Mexican banking authorities say they will comply with a judicial order to hand over financial records from President Vicente Fox's campaign of two years ago. The announcement is the latest development in a continuing investigation as to whether then-candidate Fox benefited from illegal contributions.

At issue is whether Mr. Fox's campaign took in money from foreign sources. The president of the Mexican Banking and Securities Commission, Jonathan Davis, says the financial records of Mr. Fox's campaign will be handed over to federal investigators, without delay.

Mr. Davis says he cannot say if it will take four or seven days to complete the handover. But, he says, in his experience, this sort of matter can be taken care of relatively quickly.

Monday, Mexico's Federal Election Tribunal gave the Banking and Securities Commission ten days to produce the records. Before the ruling, the commission had turned down investigators' requests for access to the documents.

The probe was launched after opposition parties filed lawsuits alleging Mr. Fox's campaign had benefited from foreign financial backing, which is prohibited under Mexican law. Investigators say they hope to learn the truth,- including the identities and nationalities of any non-Mexicans who may have given money to Mr. Fox's presidential bid.

President Fox, himself, has said little about the latest developments in the probe. But the head of his National Action Party, Luis Felipe Bravo, has pledged cooperation, so long as the investigation is carried out in an impartial manner.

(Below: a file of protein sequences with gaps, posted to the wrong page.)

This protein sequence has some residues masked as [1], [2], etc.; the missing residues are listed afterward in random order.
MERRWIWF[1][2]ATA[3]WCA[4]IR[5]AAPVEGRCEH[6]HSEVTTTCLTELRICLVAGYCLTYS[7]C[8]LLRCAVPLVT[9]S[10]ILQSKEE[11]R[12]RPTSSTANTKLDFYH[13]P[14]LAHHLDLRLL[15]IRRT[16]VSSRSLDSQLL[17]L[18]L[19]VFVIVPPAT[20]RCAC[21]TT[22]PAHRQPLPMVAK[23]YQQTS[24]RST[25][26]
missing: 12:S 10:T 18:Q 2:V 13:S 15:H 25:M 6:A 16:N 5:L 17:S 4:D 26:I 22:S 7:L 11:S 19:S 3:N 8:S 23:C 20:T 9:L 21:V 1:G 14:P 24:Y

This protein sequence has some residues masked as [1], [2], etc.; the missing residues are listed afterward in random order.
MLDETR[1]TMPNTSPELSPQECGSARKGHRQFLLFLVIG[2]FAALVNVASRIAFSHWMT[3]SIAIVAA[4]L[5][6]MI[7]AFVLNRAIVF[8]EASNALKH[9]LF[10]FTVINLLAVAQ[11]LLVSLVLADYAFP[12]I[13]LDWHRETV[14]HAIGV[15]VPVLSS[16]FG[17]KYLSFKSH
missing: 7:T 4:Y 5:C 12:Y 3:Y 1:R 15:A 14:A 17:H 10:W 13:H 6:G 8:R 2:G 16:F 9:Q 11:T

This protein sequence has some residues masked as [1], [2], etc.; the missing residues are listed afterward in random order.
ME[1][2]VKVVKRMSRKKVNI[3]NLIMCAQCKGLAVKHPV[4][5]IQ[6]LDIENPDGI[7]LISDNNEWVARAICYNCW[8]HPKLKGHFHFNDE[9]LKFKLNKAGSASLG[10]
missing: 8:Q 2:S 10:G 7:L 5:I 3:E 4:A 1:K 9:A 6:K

Mr. Bravo says, if differences of opinion arise between various authorities concerning the investigation, they should be resolved through the judicial system. He says the National Action Party will respect any decision that is made.

A similar probe is examining whether Mexico's state-owned oil monopoly, Pemex, funneled money into the campaign of Mr. Fox's then-ruling party opponent (Francisco Labastida of the Institutional Revolutionary Party).

Political analysts say the charges against Mr. Fox's campaign, if proven, are unlikely to topple the president. But they say they could weaken Mr. Fox's party in next year's mid-term legislative elections. The president already faces stiff opposition in Mexico's congress to many of his reform initiatives, including an overhaul of the nation's tax code.